Like the Cambodian national elections they supposedly attended as “observers” in late July, the most recent attempt of Sen. Doug Ericksen and Rep. Vincent Buys to curry favor with its brutal, authoritarian dictator Hun Sen is a sham.
Chomsky, to this day, believes that there were atrocities carried out by the Khmer Rouge, and he believed it at that moment too.
Cambodian Prime Minister Hun Sen has been met recently with a wave of protests by Cambodia’s diaspora communities living abroad, urging the international community to condemn his government as fake and illegal.
The perception that Hun Sen is establishing a family dynasty in Cambodia has been reinforced with the promotion of his eldest son Hun Manet to the second highest rank in the nation’s military earlier this month.
The European Union recently told Cambodia that the Kingdom will lose its special access to the world's largest trading bloc, saying that it was ready to punish human rights abuses in the country.
Cambodian Prime Minister Hun Sen last week spoke at the United Nations General Assembly in New York. His presence at this year was highly strategic following the country’s recent general election, which saw his party, the Cambodian People’s Party (CPP) secure its mandate extended for another five years.
In the lead-up to his trip to New York for the United Nations General Assembly, Cambodian Prime Minister Hun Sen once again employed a familiar strategy to appease the international community.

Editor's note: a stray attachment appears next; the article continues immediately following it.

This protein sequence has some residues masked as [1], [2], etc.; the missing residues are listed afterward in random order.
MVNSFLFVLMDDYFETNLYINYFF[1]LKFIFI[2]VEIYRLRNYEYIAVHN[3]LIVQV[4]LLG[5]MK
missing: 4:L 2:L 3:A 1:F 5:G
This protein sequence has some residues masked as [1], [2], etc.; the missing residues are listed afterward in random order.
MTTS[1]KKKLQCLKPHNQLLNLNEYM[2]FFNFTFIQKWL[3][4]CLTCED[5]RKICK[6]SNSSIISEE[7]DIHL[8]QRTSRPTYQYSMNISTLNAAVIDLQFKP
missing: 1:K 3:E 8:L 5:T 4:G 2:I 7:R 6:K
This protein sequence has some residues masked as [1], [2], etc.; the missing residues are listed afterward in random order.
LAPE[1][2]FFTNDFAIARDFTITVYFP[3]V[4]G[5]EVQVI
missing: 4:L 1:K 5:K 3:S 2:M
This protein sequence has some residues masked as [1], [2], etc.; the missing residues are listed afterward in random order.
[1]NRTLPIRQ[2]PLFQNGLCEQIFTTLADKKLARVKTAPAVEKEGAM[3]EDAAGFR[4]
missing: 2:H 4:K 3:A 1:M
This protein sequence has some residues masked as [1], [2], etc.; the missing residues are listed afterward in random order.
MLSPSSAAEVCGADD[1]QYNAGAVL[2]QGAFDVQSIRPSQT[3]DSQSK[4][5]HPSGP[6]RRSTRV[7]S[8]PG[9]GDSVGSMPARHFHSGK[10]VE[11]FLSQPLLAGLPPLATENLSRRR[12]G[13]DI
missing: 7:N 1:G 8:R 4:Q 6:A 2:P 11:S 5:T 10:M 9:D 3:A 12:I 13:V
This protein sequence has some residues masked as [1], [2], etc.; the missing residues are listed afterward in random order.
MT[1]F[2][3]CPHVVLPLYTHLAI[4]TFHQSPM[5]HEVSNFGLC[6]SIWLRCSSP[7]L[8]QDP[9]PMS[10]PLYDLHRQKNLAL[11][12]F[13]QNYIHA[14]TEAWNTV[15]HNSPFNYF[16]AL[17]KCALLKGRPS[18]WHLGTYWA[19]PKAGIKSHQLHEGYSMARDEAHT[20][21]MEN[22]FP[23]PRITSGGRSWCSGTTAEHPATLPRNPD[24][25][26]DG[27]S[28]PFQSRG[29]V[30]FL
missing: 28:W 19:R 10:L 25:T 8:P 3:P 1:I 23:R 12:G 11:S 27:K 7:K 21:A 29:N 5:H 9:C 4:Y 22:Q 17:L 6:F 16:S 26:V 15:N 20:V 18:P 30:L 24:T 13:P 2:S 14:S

The US and EU must not commit the same mistakes in Cambodia that they made in Thailand. Efforts to pressure strongman Cambodian Prime Minister Hun Sen to follow their suggested paths will not work.
State Sen. Doug Ericksen should not be praising July's flawed elections in Cambodia, which the White House and others have condemned as undemocratic.
When the opposition Cambodian National Rescue Party (CNRP) boycotted the opening of parliament following the 2013 national election, diplomats from countries that support democracy were left in a bind: should they attend an event that would legitimize what many viewed as a stolen election or ignore an invitation from the head of state who had accepted their credentials?
The ruling party's pro-business stance, the nation's burgeoning middle-class consumer market and its sizeable working age population are big draws.
Many Cambodian political prisoners have been released recently as the EU considers a resolution condemning the country's slide into authoritarianism. DW spoke with an opposition politician about his incarceration.
We must confront the horrors of history if we are to ever move past it.
Last week I had the privilege of spending time with world-class UK demining organisation the HALO Trust in Oddar Meanchey province, observing first-hand the patient and time-consuming work of HALO’s teams of highly skilled de-miners.
Australia needs to step up its efforts to help jailed filmmaker James Ricketson from rotting in Cambodian jail for six years.
We all remember when “Made in Japan” was a symbol of the country’s struggle to rebuild after the war. Later, “Made in China” was the mark of an economy trying to break free of the Maoist dictatorship. Now, “Made in Cambodia” may become the latest sign of a nation building a modern international economy.
What the international community can do to influence change in Cambodia.
Sorpong Peou recently talked to VOA Khmer about political trust, how power is accumulated, and his new article “Cambodia’s Hegemonic-Party System.”
While victory by the ruling Cambodian People’s Party in Sunday’s general election was expected, the scale of the win was still shocking.
In Cambodia’s elections this past weekend, Hun Sen’s Cambodian People’s Party (CPP) reportedly won all 125 of the seats contested in elections that were slammed by international observers.